Alien: Colonial Marines Review

24 September 2021
Another Bug Hunt

Alien: Colonial Marines was the winner of the Tabletop Gaming 2021 Award for the "Best Way to Die in an RPG". You can watch the awards, and hear from them directly below!

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Much like the sequel to the original Alien movie, the Colonial Marines Operation Manual spices up the vulnerable formula of the base game with a barrage of plasma guns and semi-expendable grunts. Though this sudden appearance of heavy ordnance and military protocol may seem to clash with the lonely, dangerous soul of the franchise, the lethal ruleset and lingering presence of super-human monsters combine to make a surprisingly harrowing experience.

The hefty supplement is devoted to helping players step into the combat boots and flak jackets of the Colonial Marines – the gung-ho grunts who star in the second Alien movie. Where the core book offers only a handful of options to more martially inclined characters, this tome is packed with new options for making marine characters in a whole host of different specialities and roles, as well as equipping them with an arsenal of lovingly rendered weaponry.

Alongside this raw information comes an impressively detailed campaign that takes up almost half the book – clocking in at about 160 pages. Made up of seven separate adventures, it sends the squad bouncing about the galaxy, kicking butt and getting brutalised by foes both alien and human.

Including an entire campaign with the rules supplement is a curious decision, but one that more-or-less works. It’s a bit of an annoyance if you enter into the game with a home-brewed odyssey already planned, but having something on hand for your table to leap into is always welcome, and the campaign is solidly written.

Beyond the gameplay, the Colonial Marines Operation Manual is rounded out with a pile of information about exactly what the Colonial Marines are, and how your band of grunts is going to fit into the wider command structure. The lengthy sections about different elements of the organisation can be a little dry, but they all work towards painting a surprisingly coherent picture of the sci-fi military, complete with corporate interference and dodgy politics lurking in the background.

Importantly, the book tries to drive its players towards taking the roles of the troops on the ground, rather than anybody who can actually make decisions. From the start, it’s clear that for all their guns and bravado, the party is just as beholden to other people’s (usually rather corrupt) motivations as the civilians you play in a regular game.

This is, perhaps, where the horror starts to creep in.

The relationship between the core ruleset and the combat-heavy nature of the Colonial Marines is a curious one. As you flick through the pages of the supplement, drinking in the dropships and the miniguns, it would be easy to fool yourself into thinking that the games you’re about to play will be filled with heroic victories and cathartic combat.

However, there’s no getting away from the fact that the base Alien RPG is designed as a horror game first and foremost. If you try and play it like a more typical sci-fi shooting gallery the party is going to get munched up pretty quickly. Even the toughest marines are comparatively fragile when the bullets start flying, and every stand-up fight is only ever a few bad rolls away from disaster.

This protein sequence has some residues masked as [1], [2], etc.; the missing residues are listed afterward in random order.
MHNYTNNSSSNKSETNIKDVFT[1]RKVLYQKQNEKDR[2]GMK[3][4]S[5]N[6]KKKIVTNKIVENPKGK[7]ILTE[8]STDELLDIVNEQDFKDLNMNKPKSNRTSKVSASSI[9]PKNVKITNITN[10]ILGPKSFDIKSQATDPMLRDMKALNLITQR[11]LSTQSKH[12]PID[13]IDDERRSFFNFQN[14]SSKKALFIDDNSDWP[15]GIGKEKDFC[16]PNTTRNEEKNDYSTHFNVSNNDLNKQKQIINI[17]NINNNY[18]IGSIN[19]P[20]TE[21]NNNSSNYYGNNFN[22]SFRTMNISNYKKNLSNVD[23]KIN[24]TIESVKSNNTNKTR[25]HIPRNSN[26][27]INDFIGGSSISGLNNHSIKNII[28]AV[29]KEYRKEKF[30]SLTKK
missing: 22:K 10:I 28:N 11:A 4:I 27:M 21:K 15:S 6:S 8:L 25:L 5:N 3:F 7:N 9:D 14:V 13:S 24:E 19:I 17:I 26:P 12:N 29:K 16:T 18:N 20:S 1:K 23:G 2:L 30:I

On top of this, the base game’s stress mechanic, where pushed rolls and environmental pressures can cause characters to crack at the worst possible moments, is dangerous enough when your space-trucker is exploring a spooky colony ship. When you’re in an active firefight it’s positively lethal.

The result is a military adventure game that, for all its sci-fi trappings, feels harrowingly down-to-earth. Your characters may not feel the same kind of creeping chill that troubles hapless civilian explorers when fanged monsters are slithering through the ducts, but rather they feel constantly stalked by the spectre death. Especially because that death that could come at the hand of an indiscriminate rocket strike just as easily as the jaws of a xenomorph. 

Make no mistake, a campaign of Colonial Marines won’t offer quite the same kind of horror you find in the core rulebook. However, by throwing all the hi-tech gear and hoo-rah machismo into a ruleset designed to tear player characters in two, it inspires a harrowing kind of lingering dread and ever-present tension.

Yes, there’s something terrifying about facing a slavering monster with nothing but a wrench. But there’s also something deeply unsettling about coming across that same beast while armed to the teeth, and still not knowing if you’re going to survive the next five minutes. 

Richard Jansen-Parkes


Though it seems to stand at odds with the core game, this gung-go supplement offers a unique horror of its own


If you’re tired of your Alien campaign, the Colonial Marines Operations Manual really spices things up

Designer: Various

Publisher: Free League

Pages: 354

Ages: 15+

Price: £40

This article originally appeared in issue 59 of Tabletop Gaming. Pick up the latest issue of the UK's fastest-growing gaming magazine in print or digital here or subscribe to make sure you never miss another issue.

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